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July 7, 2014 8:57 PM   Subscribe

A man wearing a dark blazer with white braiding steps out from behind what looks to be a giant white balloon. A penny-farthing sits in the foreground. Cheerily, he addresses the camera: "Hi, I'm Scott Apel, video critic for the San Jose Mercury News, and I'm here to welcome you again to The Prisoner, one of the most intriguing and most talked about television series ever made..." (YT)

The following is analysis from Scott Apel about the cult TV program, The Prisoner, broadcast circa mid-1980s on KTEH Channel 54 (PBS affiliate in San Jose, California). Analysis consists of two sections: the introductory remarks, and concluding commentary that followed each episode. All links YouTube.

Scott Apel's KTEH Prisoner Commentary
Arrival
Dance of the Dead
Checkmate
The Chimes of Big Ben
The General
A. B. and C.
The Schizoid Man
It's Your Funeral
A Change of Mind
Hammer Into Anvil
Do Not Foresake Me Oh My Darling
Living in Harmony
The Girl Who Was Death
Once Upon A Time
Note: Scott Apel's commentary for "Free For All," "Many Happy Returns," and "Fall Out" do not seem to exist at this time on YouTube. You can view KTEH's (and other stations') airing order here.

The official KTEH Public Television Channel 54 videos
Symbolism
The Village (Portmeirion, North Wales)
Patrick McGoohan
Playlist format
Scott Apel Prisoner Intros from xinjeisan
The Prisoner - commentary and analysis from spocklogic
Previously

See also: FanFare
posted by joseph conrad is fully awesome (27 comments total) 51 users marked this as a favorite

 
I grew up on that. Man, Scott loved that show.

(I'm kinda afraid to watch his commentary again, as it appeared educated and insightful to my teenaged self. Don't want to spoil it.)
posted by Tell Me No Lies at 9:03 PM on July 7


I'm following the FanFare re-watch right now, but watching The Prisoner for the first time. This is scratching a deep-seated itch for me, thanks.
posted by carsonb at 9:14 PM on July 7


The original airings came at a perfect time for me, as I was transitioning from tween to teen. Number Six was my Number One.
posted by oneswellfoop at 9:47 PM on July 7


Love this show. I've spent the past year re-enacting it in Animal Crossing, more or less. (Mostly less.)
posted by rifflesby at 11:41 PM on July 7 [4 favorites]


I watched The Prisoner in high school in the 70s, NYC area PBS, with no commentary. I was completely baffled, but could not turn away. I would have loved to have someone at least acknowledge that something odd was going on.
posted by maggiemaggie at 3:44 AM on July 8 [1 favorite]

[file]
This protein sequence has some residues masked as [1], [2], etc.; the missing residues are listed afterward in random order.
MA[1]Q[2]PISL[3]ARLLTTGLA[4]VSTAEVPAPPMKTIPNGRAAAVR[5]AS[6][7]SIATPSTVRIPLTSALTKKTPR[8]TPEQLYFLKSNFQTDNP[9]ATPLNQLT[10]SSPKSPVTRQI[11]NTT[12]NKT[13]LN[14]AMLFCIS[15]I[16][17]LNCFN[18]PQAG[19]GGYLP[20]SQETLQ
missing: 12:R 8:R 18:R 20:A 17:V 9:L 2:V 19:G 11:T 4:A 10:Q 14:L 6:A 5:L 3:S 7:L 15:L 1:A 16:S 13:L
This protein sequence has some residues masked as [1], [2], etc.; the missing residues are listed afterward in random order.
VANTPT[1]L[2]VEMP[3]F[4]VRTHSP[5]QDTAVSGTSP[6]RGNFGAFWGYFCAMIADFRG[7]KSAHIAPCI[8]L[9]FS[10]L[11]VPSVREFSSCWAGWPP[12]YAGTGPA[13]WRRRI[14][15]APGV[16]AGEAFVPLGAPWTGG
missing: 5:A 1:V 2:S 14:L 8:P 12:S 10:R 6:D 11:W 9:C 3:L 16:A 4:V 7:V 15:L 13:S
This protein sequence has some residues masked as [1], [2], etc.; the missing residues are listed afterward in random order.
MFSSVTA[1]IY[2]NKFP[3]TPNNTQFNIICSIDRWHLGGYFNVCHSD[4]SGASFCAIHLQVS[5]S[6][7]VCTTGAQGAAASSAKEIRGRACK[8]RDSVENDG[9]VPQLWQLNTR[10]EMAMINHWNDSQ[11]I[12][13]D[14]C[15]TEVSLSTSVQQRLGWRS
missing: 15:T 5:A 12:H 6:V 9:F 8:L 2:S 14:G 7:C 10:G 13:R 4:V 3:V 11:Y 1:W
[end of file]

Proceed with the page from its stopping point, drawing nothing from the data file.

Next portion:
You can view KTEH's (and other stations') airing order here.

That seems to be different than the order indicated here.
posted by ChurchHatesTucker at 7:14 AM on July 8


Ah, he starts explaining his reasoning in the third one.
posted by ChurchHatesTucker at 8:36 AM on July 8


The final episode of that show was one of the WTFiest television programs I have ever had the good fortune to witness.
posted by middleclasstool at 11:03 AM on July 8


OK I would like to ask a question again and I would really like the moderators to not censor it again. This is a serious question. I am very serious about The Prisoner.

Please explain why I would want to listen to this guy's interpretation of a surrealist experience that changed the way I view the world.

Now this is not a derail. This is a serious question. The impression The Prisoner made on me is very strong, and not something I can explain, not even to myself. In fact, that is what surrealism is about, giving you an experience that can not be explained rationally. I am interested in what this person has to say, but I suspect it might give a definitive rational interpretation that is counterproductive to the experience of the show.

So it's kind of like explaining the punchline of a joke, it kills the humor. If someone has seen these videos and critical analysis of The Prisoner, could they tell me if there is anything really special in it that would make me want to watch it, despite the risk of it ruining my experience of the show? And if you could explain it in a way that isn't a spoiler, I'd appreciate that too.

And in an analogous situation, having to explain that my censored question was serious and not intended as a snarky derail, and given in the spirit that someone might be able to answer the question seriously, kills the conversation. I thought serious conversation was what MeFi was about. I am certain that there is at least one person who could read my question that could answer it in a way that was of benefit to me, as well as other MeFites. Please allow that to happen.
posted by charlie don't surf at 6:05 PM on July 8


Please explain why I would want to listen to this guy's interpretation of a surrealist experience that changed the way I view the world.

Nah bro just leave it. These videos are PBS local affiliate intros for The Prisoner. In other words, nothing definitive about them. For someone like myself, who is watching the show for the first time as an adult (specifically as an adult who, say, read A Gravity's Rainbow Companion concurrently with Gravity's Rainbow) they are fun little markers that help illustrate why people such as yourself feel so ardently about it.